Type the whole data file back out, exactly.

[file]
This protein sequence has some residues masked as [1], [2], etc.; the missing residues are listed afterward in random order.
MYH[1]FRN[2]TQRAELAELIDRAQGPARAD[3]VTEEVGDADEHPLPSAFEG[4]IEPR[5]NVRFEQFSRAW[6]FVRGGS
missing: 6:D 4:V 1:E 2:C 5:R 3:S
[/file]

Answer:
This protein sequence has some residues masked as [1], [2], etc.; the missing residues are listed afterward in random order.
MYH[1]FRN[2]TQRAELAELIDRAQGPARAD[3]VTEEVGDADEHPLPSAFEG[4]IEPR[5]NVRFEQFSRAW[6]FVRGGS
missing: 6:D 4:V 1:E 2:C 5:R 3:S